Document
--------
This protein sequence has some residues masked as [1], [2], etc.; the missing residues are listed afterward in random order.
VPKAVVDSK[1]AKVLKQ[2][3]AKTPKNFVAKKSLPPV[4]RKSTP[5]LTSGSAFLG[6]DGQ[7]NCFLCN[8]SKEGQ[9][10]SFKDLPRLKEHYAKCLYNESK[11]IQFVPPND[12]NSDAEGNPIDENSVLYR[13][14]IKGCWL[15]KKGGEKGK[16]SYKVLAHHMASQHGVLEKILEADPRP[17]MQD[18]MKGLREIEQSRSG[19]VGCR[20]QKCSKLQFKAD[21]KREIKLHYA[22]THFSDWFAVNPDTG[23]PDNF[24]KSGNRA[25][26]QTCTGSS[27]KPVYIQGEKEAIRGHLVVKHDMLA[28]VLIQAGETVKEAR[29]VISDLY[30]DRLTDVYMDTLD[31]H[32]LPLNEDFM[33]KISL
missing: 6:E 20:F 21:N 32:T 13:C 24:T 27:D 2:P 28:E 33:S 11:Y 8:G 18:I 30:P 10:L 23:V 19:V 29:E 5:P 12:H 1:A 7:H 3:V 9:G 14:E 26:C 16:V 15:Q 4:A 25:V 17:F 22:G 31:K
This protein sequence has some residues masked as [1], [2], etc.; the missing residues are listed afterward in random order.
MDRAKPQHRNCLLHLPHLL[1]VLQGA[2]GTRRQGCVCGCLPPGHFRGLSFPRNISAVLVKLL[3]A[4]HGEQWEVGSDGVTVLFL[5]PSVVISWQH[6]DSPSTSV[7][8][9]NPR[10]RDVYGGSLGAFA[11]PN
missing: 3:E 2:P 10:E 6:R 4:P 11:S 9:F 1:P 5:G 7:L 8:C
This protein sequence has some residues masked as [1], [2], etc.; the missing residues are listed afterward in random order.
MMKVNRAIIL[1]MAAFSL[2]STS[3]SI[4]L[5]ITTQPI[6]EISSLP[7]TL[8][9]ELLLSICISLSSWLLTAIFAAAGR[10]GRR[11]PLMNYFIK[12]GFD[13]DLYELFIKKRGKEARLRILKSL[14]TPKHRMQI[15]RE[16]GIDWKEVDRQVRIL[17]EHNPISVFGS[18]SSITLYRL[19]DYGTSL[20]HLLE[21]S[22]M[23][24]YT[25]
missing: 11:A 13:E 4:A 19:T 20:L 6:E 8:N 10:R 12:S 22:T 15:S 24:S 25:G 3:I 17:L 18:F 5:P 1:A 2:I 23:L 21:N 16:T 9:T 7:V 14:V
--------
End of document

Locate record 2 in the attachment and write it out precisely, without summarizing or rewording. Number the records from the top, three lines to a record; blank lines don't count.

This protein sequence has some residues masked as [1], [2], etc.; the missing residues are listed afterward in random order.
MDRAKPQHRNCLLHLPHLL[1]VLQGA[2]GTRRQGCVCGCLPPGHFRGLSFPRNISAVLVKLL[3]A[4]HGEQWEVGSDGVTVLFL[5]PSVVISWQH[6]DSPSTSV[7][8][9]NPR[10]RDVYGGSLGAFA[11]PN
missing: 3:E 2:P 10:E 6:R 4:P 11:S 9:F 1:P 5:G 7:L 8:C